Can these results be seen as verification of the effectiveness of our system? Hardly. On the contrary, these numbers prove that our retirement planning system does not work. These results show that what most retirement planning experts are focused on is not necessarily your retirement planning objectives! Which professional has looked to you and advised you that he or she will help you develop a plan that will keep you out of a nursing home, while at the same time make sure that you do not become a burden on your loved ones? Likely, no one. And that is the problem. Every professional is educated and trained to help you with a slice of the retirement planning puzzle, but no one helps you put all the pieces together. 

Eventually, like millions of other retirees, you will be surprised when an illness or injury turns into a one-way ticket to the nursing home, forced impoverishment, and family burdens. You’ll have no idea what hit you, just like the woman in this article , whose life was upended by a stroke.

What if I told you there was a radically different way to approach the process of retirement planning? What if I told you that there was a way to harness what is good in the American retirement planning system so it works for you, while taking control of the planning process (and the professionals you trust to guide you) in a way you never dreamed possible?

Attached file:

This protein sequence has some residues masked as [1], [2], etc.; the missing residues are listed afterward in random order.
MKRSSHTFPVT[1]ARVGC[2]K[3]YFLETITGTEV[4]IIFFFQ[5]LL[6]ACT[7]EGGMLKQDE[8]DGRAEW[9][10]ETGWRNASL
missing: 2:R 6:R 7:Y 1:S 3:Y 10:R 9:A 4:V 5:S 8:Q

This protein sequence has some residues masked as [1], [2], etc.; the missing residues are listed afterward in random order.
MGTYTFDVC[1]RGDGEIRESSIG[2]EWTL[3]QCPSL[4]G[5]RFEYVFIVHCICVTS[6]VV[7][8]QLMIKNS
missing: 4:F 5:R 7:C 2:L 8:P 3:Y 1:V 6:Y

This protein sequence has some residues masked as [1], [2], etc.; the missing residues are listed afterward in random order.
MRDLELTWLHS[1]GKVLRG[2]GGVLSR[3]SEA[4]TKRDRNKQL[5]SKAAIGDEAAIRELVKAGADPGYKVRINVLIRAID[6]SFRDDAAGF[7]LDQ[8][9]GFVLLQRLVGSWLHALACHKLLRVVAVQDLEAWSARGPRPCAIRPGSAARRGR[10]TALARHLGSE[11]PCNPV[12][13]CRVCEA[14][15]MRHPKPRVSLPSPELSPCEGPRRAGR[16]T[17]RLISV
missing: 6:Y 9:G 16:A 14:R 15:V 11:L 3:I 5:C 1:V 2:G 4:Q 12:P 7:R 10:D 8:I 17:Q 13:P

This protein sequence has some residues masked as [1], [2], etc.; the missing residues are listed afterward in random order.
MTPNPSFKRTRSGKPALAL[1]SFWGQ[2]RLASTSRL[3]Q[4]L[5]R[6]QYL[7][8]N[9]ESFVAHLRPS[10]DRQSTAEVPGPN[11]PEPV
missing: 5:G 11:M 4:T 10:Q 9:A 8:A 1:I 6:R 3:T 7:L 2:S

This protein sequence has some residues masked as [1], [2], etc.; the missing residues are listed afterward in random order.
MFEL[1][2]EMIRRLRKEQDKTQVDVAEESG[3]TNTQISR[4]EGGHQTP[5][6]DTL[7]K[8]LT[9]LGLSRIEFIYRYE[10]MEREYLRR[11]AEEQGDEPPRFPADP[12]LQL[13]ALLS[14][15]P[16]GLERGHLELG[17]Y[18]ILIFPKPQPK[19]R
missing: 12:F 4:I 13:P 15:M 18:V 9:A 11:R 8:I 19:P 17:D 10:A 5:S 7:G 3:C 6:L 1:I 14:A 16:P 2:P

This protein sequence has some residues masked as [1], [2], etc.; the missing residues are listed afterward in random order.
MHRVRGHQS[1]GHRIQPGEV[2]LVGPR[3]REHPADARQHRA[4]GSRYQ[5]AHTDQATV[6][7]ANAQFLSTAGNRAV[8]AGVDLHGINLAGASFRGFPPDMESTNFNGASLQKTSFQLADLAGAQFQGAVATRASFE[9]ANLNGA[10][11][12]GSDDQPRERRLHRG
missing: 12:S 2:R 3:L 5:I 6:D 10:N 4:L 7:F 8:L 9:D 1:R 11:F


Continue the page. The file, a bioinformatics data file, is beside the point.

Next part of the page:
There is a way. It’s called LifePlanning and it bridges every gap in traditional retirement planning advice.

Learn more at

[1] Amos Bailey and VJ Periyakoil, “Where do Americans die?”, Multi-cultural Palliative Care, Stanford School of Medicine, quoted in Michael Long, “Do the math: The chances of a swift, easy death are slim,” Matters of Life and Death, LancasterOnline, August 2, 2020,

[2] Amy D. Sullivan, Katrina Hedberg, and David Hopkins, “Legalized Physician-Assisted Suicide in Oregon, 1998–2000,” New England Journal of Medicine 344, no. 8 (February 22, 2001): 605,

[3] Sudipto Banerjee, “Utilization Patterns and Out-of-Pocket Expenses for Different Health Care Services Among American Retirees,” EBRI Issue Brief, no.411 (February 2015): 1,